The results of the CCA analysis provide a potential new window into the complex psychological and neural underpinnings of schizophrenia and its relation to other psychiatric disorders. Across different canonical variates, schizophrenia is related to mood and decision making processes (components 0 and 3), memory processes (component 5), and social perception (component 10). These could potentially relate to different aspects of schizophrenic symptomatology, such as the distinctions between positive versus negative symptoms or between cognitive versus affective impairments. Further, they provide novel potential targets for genetic association studies, which have struggled to identify meaningful and replicable associations between schizophrenic symptoms or endophenotypes and genetic polymorphisms (cf. ).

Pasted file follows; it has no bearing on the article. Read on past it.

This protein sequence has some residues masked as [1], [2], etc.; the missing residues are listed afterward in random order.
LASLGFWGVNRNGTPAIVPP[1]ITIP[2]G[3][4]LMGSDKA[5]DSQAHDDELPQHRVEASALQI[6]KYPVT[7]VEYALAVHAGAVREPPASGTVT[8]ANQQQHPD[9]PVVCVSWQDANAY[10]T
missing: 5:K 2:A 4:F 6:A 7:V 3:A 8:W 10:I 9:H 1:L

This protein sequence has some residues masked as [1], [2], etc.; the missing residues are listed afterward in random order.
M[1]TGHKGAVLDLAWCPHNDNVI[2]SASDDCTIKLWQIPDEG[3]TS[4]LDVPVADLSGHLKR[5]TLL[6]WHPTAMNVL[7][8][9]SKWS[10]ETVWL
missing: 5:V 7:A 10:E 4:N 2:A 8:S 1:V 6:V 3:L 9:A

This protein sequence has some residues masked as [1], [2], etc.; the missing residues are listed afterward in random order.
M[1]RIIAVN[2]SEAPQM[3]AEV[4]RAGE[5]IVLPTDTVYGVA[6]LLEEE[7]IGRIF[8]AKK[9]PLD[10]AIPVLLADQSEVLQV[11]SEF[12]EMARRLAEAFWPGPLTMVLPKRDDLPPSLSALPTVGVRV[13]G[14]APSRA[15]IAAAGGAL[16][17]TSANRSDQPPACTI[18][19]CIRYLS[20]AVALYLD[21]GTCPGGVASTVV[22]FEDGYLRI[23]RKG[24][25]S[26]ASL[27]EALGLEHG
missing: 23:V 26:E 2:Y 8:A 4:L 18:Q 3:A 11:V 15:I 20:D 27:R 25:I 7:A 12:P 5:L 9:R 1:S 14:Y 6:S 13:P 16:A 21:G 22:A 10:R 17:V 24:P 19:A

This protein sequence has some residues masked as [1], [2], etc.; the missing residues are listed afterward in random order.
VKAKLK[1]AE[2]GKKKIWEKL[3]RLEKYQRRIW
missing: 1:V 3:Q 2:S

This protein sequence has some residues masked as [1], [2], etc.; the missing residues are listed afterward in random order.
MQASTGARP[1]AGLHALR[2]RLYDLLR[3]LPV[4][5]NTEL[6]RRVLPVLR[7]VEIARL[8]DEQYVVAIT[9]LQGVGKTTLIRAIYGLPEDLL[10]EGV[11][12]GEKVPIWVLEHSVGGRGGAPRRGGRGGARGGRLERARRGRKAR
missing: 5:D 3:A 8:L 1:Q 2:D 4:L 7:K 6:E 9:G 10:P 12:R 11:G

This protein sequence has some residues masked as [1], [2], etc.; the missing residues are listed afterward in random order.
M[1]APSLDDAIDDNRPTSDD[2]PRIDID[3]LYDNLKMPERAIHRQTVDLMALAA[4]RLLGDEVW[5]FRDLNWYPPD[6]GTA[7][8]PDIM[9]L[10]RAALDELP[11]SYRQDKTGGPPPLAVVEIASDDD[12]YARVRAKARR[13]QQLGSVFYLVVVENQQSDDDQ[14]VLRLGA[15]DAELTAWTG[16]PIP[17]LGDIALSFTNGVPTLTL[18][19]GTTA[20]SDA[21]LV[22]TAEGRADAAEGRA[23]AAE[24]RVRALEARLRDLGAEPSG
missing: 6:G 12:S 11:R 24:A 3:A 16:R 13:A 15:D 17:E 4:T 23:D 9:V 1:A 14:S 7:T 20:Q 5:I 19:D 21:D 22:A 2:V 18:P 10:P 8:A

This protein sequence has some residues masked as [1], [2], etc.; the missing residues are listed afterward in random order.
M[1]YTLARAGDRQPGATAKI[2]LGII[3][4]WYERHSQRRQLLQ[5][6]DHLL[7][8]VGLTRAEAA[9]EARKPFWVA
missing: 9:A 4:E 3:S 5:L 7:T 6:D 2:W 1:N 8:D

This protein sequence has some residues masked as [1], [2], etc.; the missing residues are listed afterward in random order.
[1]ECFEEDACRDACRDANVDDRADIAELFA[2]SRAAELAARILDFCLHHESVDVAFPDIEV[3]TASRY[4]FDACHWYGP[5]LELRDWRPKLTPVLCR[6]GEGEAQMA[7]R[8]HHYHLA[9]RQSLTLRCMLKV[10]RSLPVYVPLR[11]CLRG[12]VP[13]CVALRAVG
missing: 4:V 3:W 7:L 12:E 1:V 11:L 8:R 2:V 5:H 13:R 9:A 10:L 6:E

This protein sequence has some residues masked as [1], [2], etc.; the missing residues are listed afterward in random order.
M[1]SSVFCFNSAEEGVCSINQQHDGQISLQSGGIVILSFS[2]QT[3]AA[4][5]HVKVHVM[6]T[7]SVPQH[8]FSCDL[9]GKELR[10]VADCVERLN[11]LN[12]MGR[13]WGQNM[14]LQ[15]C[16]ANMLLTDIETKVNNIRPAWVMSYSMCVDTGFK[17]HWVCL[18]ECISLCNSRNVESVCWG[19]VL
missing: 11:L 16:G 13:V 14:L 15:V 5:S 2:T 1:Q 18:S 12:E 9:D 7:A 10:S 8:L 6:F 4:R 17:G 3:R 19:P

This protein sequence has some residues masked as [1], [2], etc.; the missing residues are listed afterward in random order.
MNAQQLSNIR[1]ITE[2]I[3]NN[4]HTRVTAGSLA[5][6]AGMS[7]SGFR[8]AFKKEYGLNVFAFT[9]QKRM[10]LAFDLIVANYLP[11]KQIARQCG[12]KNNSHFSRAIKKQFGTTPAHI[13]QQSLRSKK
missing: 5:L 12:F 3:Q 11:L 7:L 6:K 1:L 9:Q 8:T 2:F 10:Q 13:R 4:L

We also performed CCA directly using topic-document loading vectors, in order to determine whether the results differed from CCA computed on neural loading vectors; the results are presented in Table 2. The results of this analysis are quite concordant with the foregoing analyses based on activation patterns, but one noticeable difference between the two analyses is that the activation-based CCA analysis appeared to cluster disorders more broadly, whereas many of the components found in the text-based analysis had only a single disorder. This may reflect the fact that disorders are less neurally distinct than is suggested by what is written by authors, but could also reflect greater noise in the neural data; further work will be necessary to better understand the unique contributions of activation-based and text-based analyses.